British Prime Minister Boris Johnson, German Chancellor Angela Merkel, and other top world leaders agreed Tuesday in a joint news article published in various top world newspapers that the international community should work together “towards a new international treaty for pandemic preparedness and response.” Also signing the declaration was World Health Organization (WHO) Chief Dr. Tedros Adhanom Ghebreyesus.
Chile's President Sebastián Piñera and his Costa Rican colleague Carlos Alvarado Quesada were the only Latin American leaders signing the document which can be construed as a letter of intent.
The heads of government pointed out that “there will be other pandemics and other major health emergencies and no single government or multilateral agency can address this threat alone.”
The commentary has been signed by J. V. Bainimarama, Prime Minister of Fiji; Prayut Chan-o-cha, Prime Minister of Thailand; António Luís Santos da Costa, Prime Minister of Portugal; Mario Draghi, Prime Minister of Italy; Klaus Iohannis, President of Romania; Boris Johnson, Prime Minister of the United Kingdom; Paul Kagame, President of Rwanda; Uhuru Kenyatta, President of Kenya; Emmanuel Macron, President of France; Angela Merkel, Chancellor of Germany; Charles Michel, President of the European Council; Kyriakos Mitsotakis, Prime Minister of Greece; Moon Jae-in, President of the Republic of Korea; Sebastián Piñera, President of Chile; Carlos Alvarado Quesada, President of Costa Rica; Edi Rama, Prime Minister of Albania; Cyril Ramaphosa, President of South Africa; Keith Rowley, Prime Minister of Trinidad and Tobago; Mark Rutte, Prime Minister of the Netherlands; Kais Saied, President of Tunisia; Macky Sall, President of Senegal; Pedro Sánchez, Prime Minister of Spain; Erna Solberg, Prime Miniser of Norway; Aleksandar Vučić, President of Serbia; Joko Widodo, President of Indonesia; Volodymyr Zelensky, President of Ukraine; Dr Tedros Adhanom Ghebreyesus, Director-General of the World Health Organization.
“The question is not if, but when. Together, we must be better prepared to predict, prevent, detect, assess and effectively respond to pandemics in a highly coordinated fashion. The COVID-19 pandemic has been a stark and painful reminder that nobody is safe until everyone is safe,” the leaders said as they added covid posed the biggest challenge since World War Two.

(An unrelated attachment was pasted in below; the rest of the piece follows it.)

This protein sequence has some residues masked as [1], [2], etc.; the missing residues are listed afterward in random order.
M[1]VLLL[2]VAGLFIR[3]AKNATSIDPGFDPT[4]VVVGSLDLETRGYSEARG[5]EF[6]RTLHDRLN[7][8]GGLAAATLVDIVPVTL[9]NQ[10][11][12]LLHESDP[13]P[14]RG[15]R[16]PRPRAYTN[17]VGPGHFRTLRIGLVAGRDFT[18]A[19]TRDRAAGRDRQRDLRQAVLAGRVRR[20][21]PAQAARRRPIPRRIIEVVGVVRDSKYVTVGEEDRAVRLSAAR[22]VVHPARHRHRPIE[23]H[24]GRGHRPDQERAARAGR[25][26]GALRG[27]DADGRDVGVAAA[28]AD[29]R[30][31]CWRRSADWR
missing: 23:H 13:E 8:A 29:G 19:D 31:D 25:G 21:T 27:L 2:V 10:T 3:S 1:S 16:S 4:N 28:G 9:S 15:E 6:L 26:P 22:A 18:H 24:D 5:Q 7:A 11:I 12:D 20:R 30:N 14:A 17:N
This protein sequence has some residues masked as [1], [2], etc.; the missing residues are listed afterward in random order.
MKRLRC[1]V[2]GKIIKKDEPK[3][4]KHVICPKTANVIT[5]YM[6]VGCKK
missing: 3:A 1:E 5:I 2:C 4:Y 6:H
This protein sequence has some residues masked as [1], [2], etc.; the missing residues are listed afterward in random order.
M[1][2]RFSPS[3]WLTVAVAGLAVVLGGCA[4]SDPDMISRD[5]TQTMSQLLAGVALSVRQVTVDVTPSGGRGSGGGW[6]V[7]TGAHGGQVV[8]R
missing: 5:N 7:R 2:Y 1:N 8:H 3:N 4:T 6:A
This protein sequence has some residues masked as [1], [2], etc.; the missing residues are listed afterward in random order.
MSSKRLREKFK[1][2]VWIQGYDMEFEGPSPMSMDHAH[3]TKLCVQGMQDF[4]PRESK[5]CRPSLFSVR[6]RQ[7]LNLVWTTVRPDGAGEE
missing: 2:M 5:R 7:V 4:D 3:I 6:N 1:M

Writing in the Daily Telegraph and publications such as Le Monde in France and El Pais in Spain, the 24 leaders argue that a treaty similar to that reached in the wake of World War Two is needed to build cross-border cooperation.
The aims were clear: To bring countries together, to dispel the temptations of isolationism and nationalism, and to address the challenges that could only be achieved together in the spirit of solidarity and co-operation - namely peace, prosperity, health and security as countries must now be better prepared to predict, prevent, detect, assess and effectively respond to pandemics in a highly co-ordinated fashion, the leaders agreed.
A new treaty would help to establish better systems for alerting people about potential pandemics, they said, while also improving the sharing of data and distribution of vaccines and personal protective equipment.
The article added that At a time when Covid-19 has exploited our weaknesses and divisions, we must seize this opportunity and come together as a global community for peaceful co-operation that extends beyond this crisis.
The main goal of a new international treaty for pandemic preparedness and response would be to foster a comprehensive, multi-sectoral approach to strengthen national, regional and global capacities and resilience to future pandemics. This is an opportunity for the world to come together as a global community for peaceful cooperation that extends beyond this crisis.
According to the article, the treaty “would be rooted in the constitution of the World Health Organization, drawing in other relevant organizations key to this endeavour, in support of the principle of health for all. Existing global health instruments, especially the International Health Regulations, would underpin such a treaty, ensuring a firm and tested foundation on which we can build and improve.”
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